Coaching must be tailored in order to focus on the company’s targets and challenges and to take account of the company’s skill set. The crucial aspect is to make both the management group and staff committed. Real change cannot take place without the management’s commitment. On the other hand, the entire staff must have an idea of what their future competence needs are and how they can develop their competences. As a by-product of the coaching, the participants learned digital skills and methods. 

Online escape game experience OYAB provided inspiration to seek strengths 

The online escape game OYAB was developed during the project to encourage the work community to consider their strengths and competence development, and to improve their interaction and communication skills. The escape game evoked a range of opinions and feelings in the companies (Figure 1). It was considered a fresh and concrete way to make people enthusiastic about learning and cooperation. The game also broke the organisation’s conventional hierarchy and roles. There was also some frustration with the game concerning the technical tools and lack of skills. The coach must keep the game under strict control, and also to listen attentively and react quickly. 

Participants' comments on the escape game : "I took part in the escape game and it was a fantastic experience. You really had to push yourself mentally and think outside the box."
"The escape game was difficult at first: a new thing with new rules wasn't instantly clear to me, but thanks to the younger participants I got the hang of it soon. :)"
"I could have played the escape game all day."
"We made some good observations about our group's internal abilities – everyone is needed and has an important role to play."
"I felt a bit stupid, the younger people were so clever. I just did my best and encouraged the others. And to keep the group together."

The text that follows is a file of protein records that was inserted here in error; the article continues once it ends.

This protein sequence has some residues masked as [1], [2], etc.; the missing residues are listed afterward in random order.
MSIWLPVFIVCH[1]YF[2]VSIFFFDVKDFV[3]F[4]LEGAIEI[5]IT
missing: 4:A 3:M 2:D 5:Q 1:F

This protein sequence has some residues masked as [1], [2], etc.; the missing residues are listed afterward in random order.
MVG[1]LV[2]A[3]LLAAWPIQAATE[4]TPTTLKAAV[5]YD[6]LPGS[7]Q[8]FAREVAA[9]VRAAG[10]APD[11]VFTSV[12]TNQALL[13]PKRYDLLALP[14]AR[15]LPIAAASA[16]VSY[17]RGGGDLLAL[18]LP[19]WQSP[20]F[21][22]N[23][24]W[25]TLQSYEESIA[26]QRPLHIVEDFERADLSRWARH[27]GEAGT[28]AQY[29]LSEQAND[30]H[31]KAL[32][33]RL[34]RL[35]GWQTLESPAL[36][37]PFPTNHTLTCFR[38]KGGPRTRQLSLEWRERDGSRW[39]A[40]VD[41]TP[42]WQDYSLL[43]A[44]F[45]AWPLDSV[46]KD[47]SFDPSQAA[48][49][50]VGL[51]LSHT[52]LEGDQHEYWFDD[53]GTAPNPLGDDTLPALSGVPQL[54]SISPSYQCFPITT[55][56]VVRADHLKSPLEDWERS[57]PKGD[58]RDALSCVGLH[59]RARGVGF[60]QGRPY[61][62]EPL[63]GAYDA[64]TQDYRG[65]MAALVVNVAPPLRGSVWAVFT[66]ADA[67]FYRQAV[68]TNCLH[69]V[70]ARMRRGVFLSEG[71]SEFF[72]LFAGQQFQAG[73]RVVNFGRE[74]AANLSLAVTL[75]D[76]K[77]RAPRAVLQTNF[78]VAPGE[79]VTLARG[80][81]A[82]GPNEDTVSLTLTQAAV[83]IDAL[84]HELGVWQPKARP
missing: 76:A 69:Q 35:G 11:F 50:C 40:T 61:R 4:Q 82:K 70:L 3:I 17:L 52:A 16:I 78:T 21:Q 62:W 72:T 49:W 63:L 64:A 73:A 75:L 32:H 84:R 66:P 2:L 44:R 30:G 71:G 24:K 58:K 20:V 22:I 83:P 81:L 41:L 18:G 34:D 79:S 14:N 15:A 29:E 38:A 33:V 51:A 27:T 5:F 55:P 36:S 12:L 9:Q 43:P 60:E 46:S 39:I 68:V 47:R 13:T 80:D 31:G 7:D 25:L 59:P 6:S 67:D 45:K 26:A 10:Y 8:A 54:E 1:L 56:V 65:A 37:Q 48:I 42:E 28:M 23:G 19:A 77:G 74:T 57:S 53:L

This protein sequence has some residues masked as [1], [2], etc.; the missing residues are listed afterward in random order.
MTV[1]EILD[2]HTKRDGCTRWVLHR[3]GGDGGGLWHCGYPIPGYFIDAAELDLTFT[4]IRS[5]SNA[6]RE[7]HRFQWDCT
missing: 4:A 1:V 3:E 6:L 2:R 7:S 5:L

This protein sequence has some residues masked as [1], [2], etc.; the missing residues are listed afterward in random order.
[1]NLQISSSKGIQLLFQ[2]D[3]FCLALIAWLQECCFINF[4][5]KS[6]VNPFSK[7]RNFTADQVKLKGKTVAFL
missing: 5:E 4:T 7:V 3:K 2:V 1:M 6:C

"The game played remotely worked well and fluently." 
"We ran out of time and some members of our group didn't get the game at all, fortunately some did."
"Understanding the logic of the game was challenging; this was the first time I've played a game like this."
"The escape game was a bit beyond the participants."
Figure 1. Participants’ comments on the escape game 

Participant feedback was positive 

The participants were asked to provide feedback with an electronic survey. On the basis of preliminary feedback, the participants were were extremely happy with OSKA. The coaching met with the employees’ professional development needs and also the company’s needs. The coaches and the methods they employed were considered functional. And best of all, the coaching inspired the participants to learn more. The coaching also encouraged the participants to think about things from a wider perspective. They realised how much competence they have within the company and how important it is to identify people’s strengths.  It was seen positive to be able to talk with the team and to hear why things are done in a specific way. The participants also received new insight and ideas about future development. Systematic development of competences is crucial for the success and growth of a company. (Feedback survey, 2021.) 

According to the feedback, short time spans and scheduling were challenging. The coaching touched on a number of subjects, and it takes a long time to process and internalise them.  Technical issues appeared in both the pros and cons. The participants were surprised how well coaching worked remotely, but they also hoped for face-to-face interaction. (Feedback survey, 2021.) 

Cooperation among coaches ensured coaching quality 

During coaching, the OSKA coaching team convened weekly to discuss implementation issues. The team consisted of three coaches from Metropolia and two from Laurea. These meetings were coordinated by the undersigned. 

First the discussions revolved around the targets and implementation. Gradually the team became a source of mutual support for the coaches.  The team shared material and competence about the use of tools. On the other hand, the meetings were a good forum for tips concerning coaching situations. The team was a confidential forum to discuss challenging situations and to receive collegial support and advice in a positive atmosphere. At its best, project can create such good practices to support service implementation. Jointly agreed coaching targets, content and implementation principles ensured high quality of coaching. 


  • Liljander, T. 2020. Osaamisen tunnistaminen ja kehittäminen tukevat muutoksessa – näkökulma resilienssikoulutusten suunnitteluun. Kokemuksia kentältä, online publication. Urban Growth in Vantaa project. 
  • Osaamisen johtaminen kannattaa. Osaamisen johtamisen käsikirja, 2015. Osaamme (”We can”) project (ESF)  
  • Feedback survey: OSKA coaching programme. Preliminary results. 2021